# Thermodynamics in Friedman World Models

1. Dec 25, 2009

### cepheid

Staff Emeritus
Hi there,

I have a question regarding thermodynamics in the expanding universe. I'm specifically looking at section 7.1 of Galaxy Formation by Malcolm S. Longair. In this section, he sets out to show that the dynamical equations for the scale factor automatically incorporate the first law of thermodynamics in its "full, relativistic sense." He does so by using the first law to derive a relationship that expresses the rate of change of energy density (or inertial mass density) with scale factor, and then showing that this relation is part of the reason why the dynamical equations have the form that they do. He starts off with:

$$dU = -pdV$$ ​

This is a statement that the change in internal energy is equal to the work done on the surroundings. Longair then went on to state that the energy density, which he calls $\epsilon_{\textrm{tot}}$, is a sum of all possible contributions (rest energy of particles, thermal kinetic energy etc.). I.e. it can be thought of as $\epsilon_{\textrm{tot}} = \sum_i \epsilon_i$, a sum of all possible terms that can contribute to the energy density. He therefore states that $U = \epsilon_{\textrm{tot}}V$, and so, differentiating both sides with respect to a (the scale factor):

$$\frac{dU}{da} = -p\frac{dV}{da}$$

$$\frac{d}{da}(\epsilon_{\textrm{tot}}V) = -p\frac{dV}{da}$$

$$V\frac{d\epsilon_{\textrm{tot}}}{da} + \epsilon_{\textrm{tot}}\frac{dV}{da} = -p\frac{dV}{da}$$ ​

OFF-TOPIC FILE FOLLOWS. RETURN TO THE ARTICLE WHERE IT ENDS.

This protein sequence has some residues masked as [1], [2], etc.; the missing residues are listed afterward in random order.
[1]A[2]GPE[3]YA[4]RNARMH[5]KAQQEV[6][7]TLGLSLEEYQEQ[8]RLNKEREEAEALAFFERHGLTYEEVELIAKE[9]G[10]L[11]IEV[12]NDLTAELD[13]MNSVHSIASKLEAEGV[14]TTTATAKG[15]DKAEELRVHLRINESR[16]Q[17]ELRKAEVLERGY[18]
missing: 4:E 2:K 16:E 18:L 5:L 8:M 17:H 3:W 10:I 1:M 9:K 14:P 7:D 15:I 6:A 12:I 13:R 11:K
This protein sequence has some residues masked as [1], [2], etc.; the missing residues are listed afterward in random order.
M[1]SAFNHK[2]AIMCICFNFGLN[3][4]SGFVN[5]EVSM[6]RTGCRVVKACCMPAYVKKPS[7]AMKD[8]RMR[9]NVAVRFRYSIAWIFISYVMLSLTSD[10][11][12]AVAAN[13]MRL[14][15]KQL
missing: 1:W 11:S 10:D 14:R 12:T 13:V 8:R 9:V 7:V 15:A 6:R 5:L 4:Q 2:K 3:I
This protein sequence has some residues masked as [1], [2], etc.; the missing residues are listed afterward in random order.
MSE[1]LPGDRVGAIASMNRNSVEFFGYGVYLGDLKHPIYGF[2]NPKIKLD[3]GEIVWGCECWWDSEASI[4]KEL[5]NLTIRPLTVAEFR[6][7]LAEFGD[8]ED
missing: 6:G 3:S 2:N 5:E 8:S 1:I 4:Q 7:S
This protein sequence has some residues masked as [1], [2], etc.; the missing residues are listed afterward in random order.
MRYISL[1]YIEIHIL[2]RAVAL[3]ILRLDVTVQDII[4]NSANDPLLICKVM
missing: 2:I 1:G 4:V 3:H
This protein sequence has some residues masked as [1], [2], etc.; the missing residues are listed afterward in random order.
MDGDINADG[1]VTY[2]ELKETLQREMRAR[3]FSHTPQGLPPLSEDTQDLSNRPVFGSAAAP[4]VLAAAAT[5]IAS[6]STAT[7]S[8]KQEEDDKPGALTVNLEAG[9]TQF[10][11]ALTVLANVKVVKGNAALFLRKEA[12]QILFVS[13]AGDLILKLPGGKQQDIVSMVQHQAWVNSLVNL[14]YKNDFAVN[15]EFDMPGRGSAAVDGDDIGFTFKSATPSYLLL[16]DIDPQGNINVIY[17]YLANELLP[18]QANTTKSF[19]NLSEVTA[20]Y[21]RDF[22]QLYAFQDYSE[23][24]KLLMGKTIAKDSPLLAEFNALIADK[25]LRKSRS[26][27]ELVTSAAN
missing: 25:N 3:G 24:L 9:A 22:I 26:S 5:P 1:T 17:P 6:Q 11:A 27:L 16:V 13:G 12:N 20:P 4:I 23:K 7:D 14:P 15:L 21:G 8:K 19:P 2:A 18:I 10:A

Longair then uses the fact that the volume is proportional to the cube of the scale factor to write this as:

$$a^3 \frac{d\epsilon_{\textrm{tot}}}{da} = -3a^2 (\epsilon_{\textrm{tot}} + p)$$

$$\frac{d\epsilon_{\textrm{tot}}}{da} = -3\frac{(\epsilon_{\textrm{tot}} + p)}{a}$$ ​

My question for this thread is simple: how am I supposed to interpret this derivation? When my prof was talking about it, he spoke of U as the total energy "of the universe" and V as the "volume of the universe." But the picture of a system with some internal energy expanding and doing work on its surroundings sort of breaks down if the system is the whole universe! There ARE no surroundings, and the universe may not even have a finite volume.

Then I got to thinking about it some more, and I realized: this is an equation in differential form. That means it is applicable at a specific point in space. Therefore, I reinterpreted V, thinking of it as any finite volume in the universe. If it is true that the energy density in any finite volume varies like that with a, then it must be true for the energy density of the universe as a whole, right? Is that the right way to interpret this derivation? If so, I have some further questions that stem from it. If not, then how should I interpret it?

2. Dec 25, 2009

### cepheid

Staff Emeritus
Upon further reflection, I'm wondering how that works with the uniform expansion. If every finite volume expands, and in so doing, does "work" on its surroundings, where does that work go? I mean the "surroundings" of a given finite volume are, in fact, the other finite volumes in question! I'm beginning to think that the answer to my question might be, "you can't really understand what's happening to the energy density in an expanding universe without invoking GR, and this classical derivation has been chosen because it happens to give the right answer and looks superficially plausible, even though it really doesn't make any sense." Is that the case? Longair did later go on to say that the term p/c2 (which is missing if you derive the Friedman equation using Newtonian analogues) doesn't have a conventional interpretation, but can be thought of as a relativistic correction to the inertial mass density, and that together they make up the active gravitational mass density.

3. Dec 29, 2009

### cepheid

Staff Emeritus
Does anybody have any insights on this issue?